Square Odds: Mushrooms Can Be Odd

Becky has a new month of squares in February – Square Odds, and this is my first chance to participate! I make up for the days I missed with multiple mushroom oddities! I have a large archive of mushroom photos – I am fascinated by them, although I don’t like to eat them!

These mushrooms look like a pair of ears!
They’re not just odd looking, there is an odd number (3) in this cluster!
Is there a hole in the middle of this shroom?
I captured several specimens like this in northern Wisconsin after a very rainy spring.

SYW: Re bake sales, cops, fungus and, like, other stuff too

Here are my answers to Melanie’s Share Your World this week.

QUESTIONS.

(the last two are courtesy of Teresa of The Haunted Wordsmith)
1. Is it wrong to sell store-bought pastries at a bake sale?
No, not if you acknowledge that.
2. Have you ever interacted with the police?
Yes, I have gotten a few tickets – in the days before cameras were installed to catch people speeding, etc. wcophen the cop actually stopped me in person to tell my I was over the speed limit. I also have had “conversations” with police officers who called about my son or came to my house to bring him home, mostly regarding acting erratically or possession of marijuana. I dreaded those interactions!

3. What will you remember most about this past year (this question will show up again, in late December, just FYI)
The wonderful trips my husband and I took – to Egypt & Israel in Dec. 2018/Jan. 2019 and to Europe in June-July 2019.

Also the embarrassing and shameful behavior of our so-called president, Trump. It never gets better and his lies just keep mounting. I think lying is default with him – it’s so natural to him that it’s the first thing that comes out of his mouth. The Mueller Report – which everyone seemed to think was anti-climactic because he refused to indict Trump but in his hearings last week he made it clear that he considered Trump guilty. Every day Trump says something outrageous – either racist or defending some of the sleaziest characters in America.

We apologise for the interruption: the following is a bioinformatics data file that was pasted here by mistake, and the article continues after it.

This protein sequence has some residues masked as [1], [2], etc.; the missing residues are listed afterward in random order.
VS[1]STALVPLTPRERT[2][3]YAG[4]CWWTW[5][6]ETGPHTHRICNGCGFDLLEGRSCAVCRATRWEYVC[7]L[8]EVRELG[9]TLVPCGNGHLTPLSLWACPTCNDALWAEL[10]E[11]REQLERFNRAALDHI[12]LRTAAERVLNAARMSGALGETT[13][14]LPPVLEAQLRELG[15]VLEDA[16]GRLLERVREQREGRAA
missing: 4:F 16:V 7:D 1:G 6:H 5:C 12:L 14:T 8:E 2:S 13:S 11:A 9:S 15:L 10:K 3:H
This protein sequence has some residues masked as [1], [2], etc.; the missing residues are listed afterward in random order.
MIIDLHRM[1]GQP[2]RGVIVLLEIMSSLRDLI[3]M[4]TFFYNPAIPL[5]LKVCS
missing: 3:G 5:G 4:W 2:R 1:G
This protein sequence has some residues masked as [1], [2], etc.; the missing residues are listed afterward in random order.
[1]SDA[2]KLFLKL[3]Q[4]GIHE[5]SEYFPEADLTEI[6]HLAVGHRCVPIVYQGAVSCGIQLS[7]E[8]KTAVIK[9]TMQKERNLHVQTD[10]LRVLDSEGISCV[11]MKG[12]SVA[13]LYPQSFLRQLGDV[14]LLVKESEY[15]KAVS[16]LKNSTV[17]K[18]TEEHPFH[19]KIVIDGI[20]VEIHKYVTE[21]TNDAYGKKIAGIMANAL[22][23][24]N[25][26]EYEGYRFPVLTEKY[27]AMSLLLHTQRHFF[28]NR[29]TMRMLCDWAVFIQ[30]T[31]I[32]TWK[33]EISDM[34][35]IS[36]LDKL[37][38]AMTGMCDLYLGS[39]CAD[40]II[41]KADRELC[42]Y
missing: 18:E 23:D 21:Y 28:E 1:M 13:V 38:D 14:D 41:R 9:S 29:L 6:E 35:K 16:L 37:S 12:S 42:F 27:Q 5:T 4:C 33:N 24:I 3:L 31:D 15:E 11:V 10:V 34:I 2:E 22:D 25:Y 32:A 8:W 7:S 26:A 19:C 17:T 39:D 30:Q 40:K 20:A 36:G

trump is a ra-ist
4. Is it better to have fungus on your toes, your tongue, or your pizza?
None. Mushrooms are a fungus, and often found on a pizza, but I am not fond of them. But at least on a pizza, I can pick them off.
Weird mushrooms at Park Ridge farmer's market
5. What is one slang word that makes your skin crawl?
I have two:
I have never approved of the word “suck” to mean awful or terrible, yet I occasionally say it myself now because I am so used to hearing it in everyday speech.
The word “like” used several times in a sentence or to denote someone’s speech or reaction to something – it’s so lazy. Can’t people come up with a more descriptive word for a reaction to something – “I was like…”? Or what’s wrong with the word ‘said’? “I said I couldn’t believe he did that” is proper English; “I was like, I can’t believe he did that” is lazy and so – teenager-ish, yet people keep saying it well into adulthood. But once again, it has become so pervasive that I hear myself using ‘like’ that way myself. UGH!!

Something I am grateful for this week…
My son was in a serious car accident, which completely wrecked the front of his car, but thank God, he was not injured, nor was the other driver involved. I am grateful for the airbag that probably saved his life!

Sunday Stills: Macro & Mystery

I am participating in a photo challenge entitled Sunday Stills: Macro or Close-up Photography; Is There a Difference? by Terri Webster Schrandt.  Here is what she has to say about macro photography: